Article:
Originally Published in the February 2017 Flagstaff Federated Church Newsletter
“In a real sense all life is inter-related. All men [people] are caught in an inescapable network of mutuality, tied in a single garment of destiny…This is the inter-related structure of reality.” Martin Luther King, Jr., Letter From Birmingham Jail
Knitting our Society Together
Dr. King’s “garment of destiny” is showing wear. While the threads that unify us have always been tenuous, our current political climate has established historic lows in civility and compassion in our public discourse. More times than I would like, rather than choosing language that weaves our seemingly disparate threads of being together, people across the political spectrum are choosing statements and actions that threaten to rend our garment entirely.
I believe the actions we take in our personal relationships influence, and are influenced by, the larger political environment we inhabit. We have the power to resist the tide of divisiveness by choosing words and actions that close the gaps between us. One expression of this power is our response when the behavior of others upsets us. I’m passionate about helping people develop skills to reconcile with others when conflicts arise. Reconciliation is a process based on valuing oneself and the other equally that offers a path to knit people back together through their differences.
Tuning in to What Matters to You
The fibers in the “garment of destiny” are those things that matter to us. These things (or “life energies”) are universal human needs. Needs motivate all that we do, they are shared by all people, and they can be met in many ways. Categories of human needs include things such as survival, self-expression, safety, and purpose, as well as what matters to us in the social and emotional realms. Reconciliation asks us to look underneath the specific words and actions we observe, to discover the needs active in ourselves and others.
The first task is to get clear on what matters to us in the situation at hand by translating judgments into needs. This clarifies what we are wanting that we haven’t received. For example, years ago during a difficult period in my life, my father walked into my apartment and said “Dave, you can’t keep a house!” Immediately a firestorm of judgment rushed into my head: “He doesn’t care for me…He’s so critical…etc.” Had I acted on those judgments, our relationship would have been imperiled. Instead, I turned inside to notice what mattered to me. I found that I was upset and disappointed because I wanted support and care but wasn’t getting it.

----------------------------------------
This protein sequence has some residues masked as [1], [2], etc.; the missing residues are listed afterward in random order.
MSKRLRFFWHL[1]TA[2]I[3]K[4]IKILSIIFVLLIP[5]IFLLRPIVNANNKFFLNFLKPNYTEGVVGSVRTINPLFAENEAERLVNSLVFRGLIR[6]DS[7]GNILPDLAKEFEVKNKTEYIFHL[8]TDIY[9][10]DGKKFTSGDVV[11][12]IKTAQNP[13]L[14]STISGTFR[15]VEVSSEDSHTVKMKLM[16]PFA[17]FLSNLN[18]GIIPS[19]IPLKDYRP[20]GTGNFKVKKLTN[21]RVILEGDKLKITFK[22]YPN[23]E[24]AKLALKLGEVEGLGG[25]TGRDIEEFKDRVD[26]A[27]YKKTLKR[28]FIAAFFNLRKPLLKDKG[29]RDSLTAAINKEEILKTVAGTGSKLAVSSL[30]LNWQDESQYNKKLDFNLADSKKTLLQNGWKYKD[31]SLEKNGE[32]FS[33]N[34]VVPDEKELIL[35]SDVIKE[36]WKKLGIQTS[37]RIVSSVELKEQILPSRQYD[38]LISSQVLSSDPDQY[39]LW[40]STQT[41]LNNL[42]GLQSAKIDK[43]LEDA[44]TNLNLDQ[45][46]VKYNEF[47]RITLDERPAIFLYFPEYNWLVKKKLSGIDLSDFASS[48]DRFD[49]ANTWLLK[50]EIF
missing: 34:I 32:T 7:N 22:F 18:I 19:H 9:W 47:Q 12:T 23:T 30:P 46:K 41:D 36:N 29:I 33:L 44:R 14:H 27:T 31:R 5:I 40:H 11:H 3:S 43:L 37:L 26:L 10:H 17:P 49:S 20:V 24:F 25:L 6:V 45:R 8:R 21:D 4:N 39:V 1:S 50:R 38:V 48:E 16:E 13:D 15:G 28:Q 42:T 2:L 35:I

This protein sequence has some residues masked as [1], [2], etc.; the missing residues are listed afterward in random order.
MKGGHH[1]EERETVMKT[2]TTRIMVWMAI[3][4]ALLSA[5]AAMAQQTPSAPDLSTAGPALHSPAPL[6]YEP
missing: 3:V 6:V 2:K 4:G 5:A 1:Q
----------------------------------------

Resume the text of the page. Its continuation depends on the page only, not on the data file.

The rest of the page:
Tuning in to What Matters in Others
A more challenging element of reconciliation is getting in touch with what matters to the other person. In order to have the resources to understand the other’s experience, we first must understand what we didn’t enjoy about the situation (i.e. our own unmet needs). Once we know our needs, we can practice “imaginative empathy” by guessing at the motivations beneath the other’s behavior. Though we can’t be certain what is going on in them, guessing at their unmet needs is a big step toward reconnection. This action puts us in the other’s shoes and prepares us for a reconciling dialogue.
When I considered my father’s words, I imagined that what mattered to him was my well-being. I imagined that he was concerned about me and surprised at the state of my apartment. I sensed that he cared for me but didn’t know how to express his caring in a way I could hear.
Reconciliation through Dialogue
By connecting with what matters to us and guessing at what matters to the other, we prepare ourselves for a reconciling dialogue to mend our differences. In a reconciling conversation, we fully express our needs and allow the other person to do the same. Since needs are universal, both parties are able to understand and appreciate the other’s motivations. From this point of understanding we can determine how to move forward with the relationship.
My awareness that I needed care and support, and my guess that my dad needed my well-being set the stage for our reconciling dialogue. I shared what mattered to me and listened closely to understand what mattered to my father. With this common understanding, we were able to reconcile our superficial differences and make an agreement about the future.